The latest statistics from the Art Basel and UBS Global Art Market Report 2019 was a real eye-opener. For CHART it awoke a sense of urgency, especially when recognizing that there has been no significant change to this imbalance over the past five years, including in the Nordic countries. It became evident that a more balanced art market will not develop on its own. We felt that we had to not only discuss this challenge but also take radical action to create an impact and drive a positive change.

Supported by all our participating galleries, CHART 2020 is a strong collective statement and a way to reflect on everyone’s role in developing a more diverse art scene, which reflects our society and gives way to all great artistic talents.

What are some of the innovations CHART hopes to bring to the art fair space that have been prompted by the COVID-19 pandemic?

Nanna Hjortenberg: The limitations are that we can’t physically gather our entire CHART community of artists, gallerists, curators and other art professionals together with a broad local and international public audience to celebrate, discuss and explore the fantastic Nordic contemporary art scene.

However, this year we have the chance to support the different local art scenes in the Nordic countries by encouraging everyone to go see the great show and take part in events in each gallery. And like many other organizations, the coronavirus lockdown has been an opportunity to develop our online presence and find new ways to reconnect the local and international art community.

As one of the leading art fairs of the Nordic region, what drives you to keep pushing the agenda for the art scene in the Nordic countries and globally?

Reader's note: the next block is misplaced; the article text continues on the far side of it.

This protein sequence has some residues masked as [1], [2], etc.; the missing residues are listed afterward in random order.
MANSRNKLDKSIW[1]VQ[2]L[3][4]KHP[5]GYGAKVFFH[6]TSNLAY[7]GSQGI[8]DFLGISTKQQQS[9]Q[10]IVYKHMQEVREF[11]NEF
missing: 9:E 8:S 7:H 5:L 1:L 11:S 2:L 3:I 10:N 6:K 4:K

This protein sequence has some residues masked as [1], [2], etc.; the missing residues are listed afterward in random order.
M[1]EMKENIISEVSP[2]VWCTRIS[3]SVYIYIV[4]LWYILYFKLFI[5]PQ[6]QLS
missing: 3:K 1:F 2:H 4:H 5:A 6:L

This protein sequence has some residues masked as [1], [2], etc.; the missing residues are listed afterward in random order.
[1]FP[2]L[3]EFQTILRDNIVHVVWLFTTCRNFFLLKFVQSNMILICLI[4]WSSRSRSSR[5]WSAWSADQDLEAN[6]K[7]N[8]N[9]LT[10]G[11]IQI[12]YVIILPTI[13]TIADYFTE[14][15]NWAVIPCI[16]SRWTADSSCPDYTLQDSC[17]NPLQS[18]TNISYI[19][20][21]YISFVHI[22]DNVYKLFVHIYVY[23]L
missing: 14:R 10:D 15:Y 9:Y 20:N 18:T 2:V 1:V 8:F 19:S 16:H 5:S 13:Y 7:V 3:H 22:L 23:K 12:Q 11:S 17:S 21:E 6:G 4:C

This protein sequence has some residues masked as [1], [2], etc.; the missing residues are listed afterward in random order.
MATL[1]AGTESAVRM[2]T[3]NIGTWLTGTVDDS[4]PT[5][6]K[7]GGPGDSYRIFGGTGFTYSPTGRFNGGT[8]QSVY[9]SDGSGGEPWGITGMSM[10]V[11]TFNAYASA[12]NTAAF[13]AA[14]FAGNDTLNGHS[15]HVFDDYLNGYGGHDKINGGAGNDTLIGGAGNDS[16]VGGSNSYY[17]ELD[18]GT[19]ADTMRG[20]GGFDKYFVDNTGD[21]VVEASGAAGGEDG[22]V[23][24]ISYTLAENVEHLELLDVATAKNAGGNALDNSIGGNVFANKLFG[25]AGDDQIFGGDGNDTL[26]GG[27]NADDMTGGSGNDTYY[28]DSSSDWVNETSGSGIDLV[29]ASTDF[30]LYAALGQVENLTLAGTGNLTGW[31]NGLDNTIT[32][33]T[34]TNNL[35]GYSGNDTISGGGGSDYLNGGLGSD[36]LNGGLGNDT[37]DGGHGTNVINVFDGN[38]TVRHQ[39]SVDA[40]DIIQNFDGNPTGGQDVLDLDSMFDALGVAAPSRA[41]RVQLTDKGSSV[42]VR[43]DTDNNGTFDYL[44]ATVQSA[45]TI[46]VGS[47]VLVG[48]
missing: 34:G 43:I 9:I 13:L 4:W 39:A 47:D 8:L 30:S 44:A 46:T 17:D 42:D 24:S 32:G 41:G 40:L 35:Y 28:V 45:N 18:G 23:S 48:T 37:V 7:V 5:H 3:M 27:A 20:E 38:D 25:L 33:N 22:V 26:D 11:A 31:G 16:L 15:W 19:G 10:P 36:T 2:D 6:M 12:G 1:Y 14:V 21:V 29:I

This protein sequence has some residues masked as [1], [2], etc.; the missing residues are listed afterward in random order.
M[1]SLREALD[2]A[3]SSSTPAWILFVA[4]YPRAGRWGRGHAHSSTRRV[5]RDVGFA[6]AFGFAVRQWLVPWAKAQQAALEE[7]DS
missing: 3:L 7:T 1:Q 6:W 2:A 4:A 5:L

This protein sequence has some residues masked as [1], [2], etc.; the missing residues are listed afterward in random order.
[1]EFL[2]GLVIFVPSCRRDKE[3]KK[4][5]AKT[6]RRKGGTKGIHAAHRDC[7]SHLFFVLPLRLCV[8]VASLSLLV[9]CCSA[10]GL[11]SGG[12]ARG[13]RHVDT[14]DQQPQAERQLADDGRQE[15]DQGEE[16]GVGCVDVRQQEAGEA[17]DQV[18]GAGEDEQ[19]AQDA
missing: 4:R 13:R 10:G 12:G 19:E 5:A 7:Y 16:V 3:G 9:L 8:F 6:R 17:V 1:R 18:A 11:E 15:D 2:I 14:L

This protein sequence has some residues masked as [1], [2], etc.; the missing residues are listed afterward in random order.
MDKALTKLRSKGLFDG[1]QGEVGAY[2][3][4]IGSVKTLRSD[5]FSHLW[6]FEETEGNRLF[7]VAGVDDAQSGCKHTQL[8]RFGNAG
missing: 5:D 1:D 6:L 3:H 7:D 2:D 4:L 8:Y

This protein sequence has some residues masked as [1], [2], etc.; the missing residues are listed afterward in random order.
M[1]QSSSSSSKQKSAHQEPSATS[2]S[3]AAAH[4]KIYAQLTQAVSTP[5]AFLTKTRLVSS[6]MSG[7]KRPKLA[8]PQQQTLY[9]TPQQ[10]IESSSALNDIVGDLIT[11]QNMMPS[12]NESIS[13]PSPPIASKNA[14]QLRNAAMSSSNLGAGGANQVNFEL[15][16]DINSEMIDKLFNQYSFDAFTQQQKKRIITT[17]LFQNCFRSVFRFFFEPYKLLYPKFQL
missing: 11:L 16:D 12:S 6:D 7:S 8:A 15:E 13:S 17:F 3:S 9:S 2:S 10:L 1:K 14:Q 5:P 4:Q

Nanna Hjortenberg: As a non-profit organization we are driven by creating impact, so for us, it is only natural to push for development and mobilize our community when doing so.

CHART was founded in 2013 with the ambition to challenge the traditional format of an art fair, combining the commercial fair with a public program to engage the entire art community in a celebration of contemporary artistic practices.

This year we asked ourselves how to use this network to instigate a positive change. Given the recent studies in gender imbalance in the art market, this was a challenge we simply could not ignore.

Looking ahead we will keep pushing both ourselves and the art industry to direct attention to areas where new developments are necessary.

The eighth edition of the CHART Art Fair will take place from August 28 — 30 August 2020 and will present the foremost galleries from Denmark, Finland, Iceland, Norway and Sweden. Learn more here.

Sofus Goldschmidt Pedersen is the Politics, Culture and Public Diplomacy intern for Denmark in New York.

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The Official Medium Blog for the Consulate General of Denmark in New York. For all things Danish, #DenmarkInNY.